Matt Schreiber is President and Chief Investment Strategist of WBI Investments, Inc. Mr. Schreiber is responsible for the day-to-day oversight of WBI’s business operations. As Chief Investment Strategist, Mr. Schreiber’s responsibilities include market and economic analysis, portfolio strategy, and product design and development.
Prior to assuming his current duties, Mr. Schreiber served as Vice President of Business Development and adviser to the investment committee from 2007 to 2012. Mr. Schreiber received a Bachelor of Arts degree in history and a Master of Education degree from the University of South Carolina.
In this exclusive 3,033 word interview in the Wall Street Transcript, Mr. Schreiber details his investing philosophy and creates a case for his current bias towards the dividend-paying stocks:
“When the markets are more favorable, we look to buy high-quality stocks that pay a dividend. Historically, about half of the return of markets, and what markets have given investors, comes from the dividend. So we think that’s a pretty sound investment strategy: buy low, sell high, collect the dividend and manage the risk to owning each position every single day. If we can limit losses to a reasonable level, then it can be easy to get back to even and make money again.”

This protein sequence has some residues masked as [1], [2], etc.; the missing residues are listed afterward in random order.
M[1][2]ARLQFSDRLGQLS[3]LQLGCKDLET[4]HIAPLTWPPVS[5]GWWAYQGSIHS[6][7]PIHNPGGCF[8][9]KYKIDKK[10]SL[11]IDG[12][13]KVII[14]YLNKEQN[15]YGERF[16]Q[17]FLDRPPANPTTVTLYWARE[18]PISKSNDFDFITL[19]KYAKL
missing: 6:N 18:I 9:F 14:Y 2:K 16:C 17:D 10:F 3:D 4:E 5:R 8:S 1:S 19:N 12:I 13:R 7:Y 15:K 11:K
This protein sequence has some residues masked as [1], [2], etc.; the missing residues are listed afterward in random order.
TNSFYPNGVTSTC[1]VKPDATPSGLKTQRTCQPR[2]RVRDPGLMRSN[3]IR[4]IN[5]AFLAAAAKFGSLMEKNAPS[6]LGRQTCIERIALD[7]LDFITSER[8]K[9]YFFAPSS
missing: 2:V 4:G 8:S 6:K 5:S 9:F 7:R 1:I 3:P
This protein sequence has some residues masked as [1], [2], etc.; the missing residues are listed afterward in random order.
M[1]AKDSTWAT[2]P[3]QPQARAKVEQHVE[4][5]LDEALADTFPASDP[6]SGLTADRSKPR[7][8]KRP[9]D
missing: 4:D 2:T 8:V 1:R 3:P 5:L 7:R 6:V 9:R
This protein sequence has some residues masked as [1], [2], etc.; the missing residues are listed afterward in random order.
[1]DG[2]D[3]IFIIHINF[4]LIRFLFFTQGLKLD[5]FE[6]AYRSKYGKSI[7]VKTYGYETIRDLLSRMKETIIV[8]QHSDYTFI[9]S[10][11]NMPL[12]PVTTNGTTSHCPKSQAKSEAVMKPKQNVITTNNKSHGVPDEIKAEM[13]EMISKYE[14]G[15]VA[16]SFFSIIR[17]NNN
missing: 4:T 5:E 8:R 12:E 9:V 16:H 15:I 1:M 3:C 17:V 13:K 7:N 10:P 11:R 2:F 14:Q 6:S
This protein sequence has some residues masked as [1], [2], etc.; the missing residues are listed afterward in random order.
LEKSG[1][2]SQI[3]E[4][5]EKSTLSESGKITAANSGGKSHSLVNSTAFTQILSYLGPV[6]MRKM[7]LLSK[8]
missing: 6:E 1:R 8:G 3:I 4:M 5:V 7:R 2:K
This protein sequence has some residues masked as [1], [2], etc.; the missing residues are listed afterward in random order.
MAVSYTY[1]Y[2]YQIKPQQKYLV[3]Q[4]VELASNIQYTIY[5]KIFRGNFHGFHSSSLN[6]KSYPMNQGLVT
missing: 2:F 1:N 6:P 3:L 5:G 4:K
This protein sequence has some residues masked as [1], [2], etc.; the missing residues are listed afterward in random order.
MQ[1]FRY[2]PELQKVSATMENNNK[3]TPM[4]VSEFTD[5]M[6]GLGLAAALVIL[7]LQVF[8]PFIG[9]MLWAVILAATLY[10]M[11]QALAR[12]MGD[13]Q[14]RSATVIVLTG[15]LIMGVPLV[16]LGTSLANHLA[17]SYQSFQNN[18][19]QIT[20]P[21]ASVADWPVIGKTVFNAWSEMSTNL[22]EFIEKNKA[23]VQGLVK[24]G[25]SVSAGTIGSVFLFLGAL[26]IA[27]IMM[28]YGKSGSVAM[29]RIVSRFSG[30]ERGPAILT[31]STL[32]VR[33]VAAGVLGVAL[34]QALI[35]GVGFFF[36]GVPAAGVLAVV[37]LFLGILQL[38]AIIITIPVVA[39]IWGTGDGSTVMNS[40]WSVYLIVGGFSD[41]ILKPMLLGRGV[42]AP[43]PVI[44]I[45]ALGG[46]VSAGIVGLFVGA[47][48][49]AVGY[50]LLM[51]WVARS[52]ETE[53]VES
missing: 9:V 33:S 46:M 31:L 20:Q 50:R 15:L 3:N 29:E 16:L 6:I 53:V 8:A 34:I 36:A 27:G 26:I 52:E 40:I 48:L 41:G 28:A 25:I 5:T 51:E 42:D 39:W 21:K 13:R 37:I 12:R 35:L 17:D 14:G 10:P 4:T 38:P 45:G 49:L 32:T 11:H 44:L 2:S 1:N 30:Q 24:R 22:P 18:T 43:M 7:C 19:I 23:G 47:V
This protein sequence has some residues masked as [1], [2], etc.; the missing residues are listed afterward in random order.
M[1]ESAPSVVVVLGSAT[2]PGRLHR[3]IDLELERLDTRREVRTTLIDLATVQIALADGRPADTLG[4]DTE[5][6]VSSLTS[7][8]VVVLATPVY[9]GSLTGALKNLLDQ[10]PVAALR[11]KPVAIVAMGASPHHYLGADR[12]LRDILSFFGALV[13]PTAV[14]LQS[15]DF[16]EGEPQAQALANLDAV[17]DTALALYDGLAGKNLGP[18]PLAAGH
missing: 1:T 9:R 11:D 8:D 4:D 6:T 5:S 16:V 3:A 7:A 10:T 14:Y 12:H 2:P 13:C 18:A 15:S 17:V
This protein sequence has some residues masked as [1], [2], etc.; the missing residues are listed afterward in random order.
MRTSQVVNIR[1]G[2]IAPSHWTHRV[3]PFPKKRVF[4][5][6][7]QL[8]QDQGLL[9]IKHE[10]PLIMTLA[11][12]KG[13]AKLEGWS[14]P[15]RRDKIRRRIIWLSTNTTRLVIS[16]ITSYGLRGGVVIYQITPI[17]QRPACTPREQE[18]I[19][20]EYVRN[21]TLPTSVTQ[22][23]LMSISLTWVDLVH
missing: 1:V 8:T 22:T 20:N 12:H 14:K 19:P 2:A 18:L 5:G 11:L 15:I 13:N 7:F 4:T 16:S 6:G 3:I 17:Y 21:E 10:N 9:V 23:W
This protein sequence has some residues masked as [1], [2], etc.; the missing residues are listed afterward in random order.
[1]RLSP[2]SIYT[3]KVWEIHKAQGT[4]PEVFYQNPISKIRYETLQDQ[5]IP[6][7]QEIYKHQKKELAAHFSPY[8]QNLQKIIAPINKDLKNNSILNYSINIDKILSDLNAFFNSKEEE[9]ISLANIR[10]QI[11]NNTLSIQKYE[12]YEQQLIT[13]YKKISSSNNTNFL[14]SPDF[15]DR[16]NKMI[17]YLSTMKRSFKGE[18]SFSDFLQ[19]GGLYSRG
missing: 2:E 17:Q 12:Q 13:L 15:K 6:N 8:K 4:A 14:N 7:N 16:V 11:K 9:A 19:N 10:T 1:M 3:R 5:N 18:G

The competitve nature of technology will limit gains in the near term, according to Matt Scheiber:
“Consumer staples have gotten beat up this year. People are going to have to eat if this market gets tougher. There are a number of consumer-staple-oriented names that could be very good. Certain aspects of technology will continue to do very well, but your headline movers are — it’s your Facebooks (NASDAQ:FB), your Amazons (NASDAQ:AMZN), Google (NASDAQ:GOOG) — all are going to face stiffer competition in the years to come. So the big tech craze may be over here, and you may see a rotation from growth to value, so again, I would look at names that pay a pretty juicy dividend.”
To get the rest of Matt Schreiber’s portfolio management advice, please check out the complete 3,033 word interview in the Wall Street Transcript.